Cradle to Cradle

Remaking the Way We Make Things

By William McDonough; Michael Braungart; Stephen Hoye (Read by)
(Tantor Media Inc, Compact Disc, 9781400137619)

Publication Date: August 2008

List Price: $49.99*
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Description
"Reduce, reuse, recycle," urge environmentalists; in other words, do more with less in order to minimize damage. As William McDonough and Michael Braungart argue in their provocative, visionary book, however, this approach perpetuates a one-way, "cradle to grave" manufacturing model that dates to the Industrial Revolution and casts off as much as 90 percent of the materials it uses as waste, much of it toxic. Why not challenge the notion that human industry must inevitably damage the natural world? they ask.
In fact, why not take nature itself as our model? A tree produces thousands of blossoms in order to create another tree, yet we do not consider its abundance wasteful but safe, beautiful, and highly effective; hence, "waste equals food" is the first principle the book sets forth. Products might be designed so that, after their useful life, they provide nourishment for something new either as "biological nutrients" that safely re-enter the environment or as "technical nutrients" that circulate within closed-loop industrial cycles without being "downcycled" into low-grade uses (as most "recyclables" now are).
Elaborating their principles from experience redesigning everything from carpeting to corporate campuses, the authors make an exciting and viable case for change.



About the Author
Architect William McDonough is an architect and the founding principal of William McDonough + Partners, an architecture and community design firm based in Charlottesville, Virginia; MBDC, a firm that assists companies in designing profitable and environmentally intelligent solutions; McDonough Innovation, where he is able to advise business and provide targeted ideas and strategic business solutions. A highly regarded speaker and writer, William McDonough's co-authored "Cradle to Cradle: Remaking The Way We Make Things" has played an influential role in the sustainability movement. McDonough partnered with Stanford University Libraries in 2012, on a "living archive" of his work and communications. At the 2014 World Economic Forum (WEF) in Switzerland, McDonough participated as a leader, presenter and convener, and made sustainability a primary focus, for the first time at the WEF. In 1999 "Time" magazine recognized him as a "Hero for the Planet," stating "his utopianism is grounded in a unified philosophy that--in demonstrable and practical ways--is changing the design of the world." In 1996, he received the Presidential Award for Sustainable Development, the highest environmental honor given by United States. Additionally, in 2009, McDonough led the founding of the Cradle to Cradle Products Innovation Institute to donate the Cradle to Cradle Certified Products Program to the public. In 2014, William McDonough was appointed by the World Economic Forum to Chair of the Meta-Council on the Circular Economy.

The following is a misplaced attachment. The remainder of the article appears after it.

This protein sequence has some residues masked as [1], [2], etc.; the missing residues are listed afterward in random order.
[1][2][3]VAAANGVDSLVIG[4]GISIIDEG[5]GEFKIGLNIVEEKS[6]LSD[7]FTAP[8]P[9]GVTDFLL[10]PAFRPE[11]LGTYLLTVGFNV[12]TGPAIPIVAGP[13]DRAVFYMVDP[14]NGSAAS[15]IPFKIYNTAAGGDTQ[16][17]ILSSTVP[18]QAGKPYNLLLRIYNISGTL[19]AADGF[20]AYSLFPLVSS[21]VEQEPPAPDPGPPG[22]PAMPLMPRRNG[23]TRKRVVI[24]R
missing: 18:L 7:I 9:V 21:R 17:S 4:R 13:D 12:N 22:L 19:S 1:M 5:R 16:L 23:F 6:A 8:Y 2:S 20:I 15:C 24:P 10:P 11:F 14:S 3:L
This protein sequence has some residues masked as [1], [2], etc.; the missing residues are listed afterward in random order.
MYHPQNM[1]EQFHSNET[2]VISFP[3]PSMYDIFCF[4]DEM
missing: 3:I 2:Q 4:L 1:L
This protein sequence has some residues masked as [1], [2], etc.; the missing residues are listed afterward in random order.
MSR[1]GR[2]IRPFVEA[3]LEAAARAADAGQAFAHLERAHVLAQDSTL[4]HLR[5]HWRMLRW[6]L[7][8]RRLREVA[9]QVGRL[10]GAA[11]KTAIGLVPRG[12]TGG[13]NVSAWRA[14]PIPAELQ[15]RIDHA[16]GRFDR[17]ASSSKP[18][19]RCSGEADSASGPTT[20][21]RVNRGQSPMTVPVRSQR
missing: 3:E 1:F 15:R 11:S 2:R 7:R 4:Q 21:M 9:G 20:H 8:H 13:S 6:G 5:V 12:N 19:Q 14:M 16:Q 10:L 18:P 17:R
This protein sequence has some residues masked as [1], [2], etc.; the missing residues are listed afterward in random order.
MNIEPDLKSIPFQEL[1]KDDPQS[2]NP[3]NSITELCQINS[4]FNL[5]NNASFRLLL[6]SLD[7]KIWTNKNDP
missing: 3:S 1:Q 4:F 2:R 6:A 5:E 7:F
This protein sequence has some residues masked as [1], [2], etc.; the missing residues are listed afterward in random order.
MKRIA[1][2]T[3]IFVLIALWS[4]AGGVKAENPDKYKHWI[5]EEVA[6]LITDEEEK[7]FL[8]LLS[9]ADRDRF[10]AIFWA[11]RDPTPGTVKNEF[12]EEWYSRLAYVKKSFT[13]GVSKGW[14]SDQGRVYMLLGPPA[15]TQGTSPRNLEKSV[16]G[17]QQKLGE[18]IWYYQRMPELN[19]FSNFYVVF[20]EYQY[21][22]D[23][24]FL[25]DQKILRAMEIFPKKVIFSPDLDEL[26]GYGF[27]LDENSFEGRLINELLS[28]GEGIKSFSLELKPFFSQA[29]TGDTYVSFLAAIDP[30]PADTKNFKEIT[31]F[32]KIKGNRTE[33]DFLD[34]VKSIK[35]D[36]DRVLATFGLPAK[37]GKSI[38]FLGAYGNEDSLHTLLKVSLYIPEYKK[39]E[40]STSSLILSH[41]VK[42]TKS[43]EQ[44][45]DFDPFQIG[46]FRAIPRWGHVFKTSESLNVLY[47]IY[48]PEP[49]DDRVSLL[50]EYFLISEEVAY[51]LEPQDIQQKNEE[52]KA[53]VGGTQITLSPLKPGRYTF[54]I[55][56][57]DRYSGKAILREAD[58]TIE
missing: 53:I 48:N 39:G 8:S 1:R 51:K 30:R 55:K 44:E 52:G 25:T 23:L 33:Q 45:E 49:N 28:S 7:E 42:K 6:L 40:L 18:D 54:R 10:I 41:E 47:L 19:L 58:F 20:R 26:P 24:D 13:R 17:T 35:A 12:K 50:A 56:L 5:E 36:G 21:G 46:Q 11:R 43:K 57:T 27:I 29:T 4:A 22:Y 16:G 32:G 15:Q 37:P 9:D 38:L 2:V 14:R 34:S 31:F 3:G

Michael Braungart is a chemist and the founder of the Environmental Protection Encouragement Agency (EPEA) in Hamburg, Germany.

Stephen Hoye has won more than a dozen "AudioFile" Earphones Awards and two prestigious APA Audie Awards, including one for "Rich Dad, Poor Dad" by Robert T. Kiyosaki. He has recorded many other notable titles, such as "Every Second Counts" by Lance Armstrong and "The Google Story" by David A. Vise and Mark Malseed.
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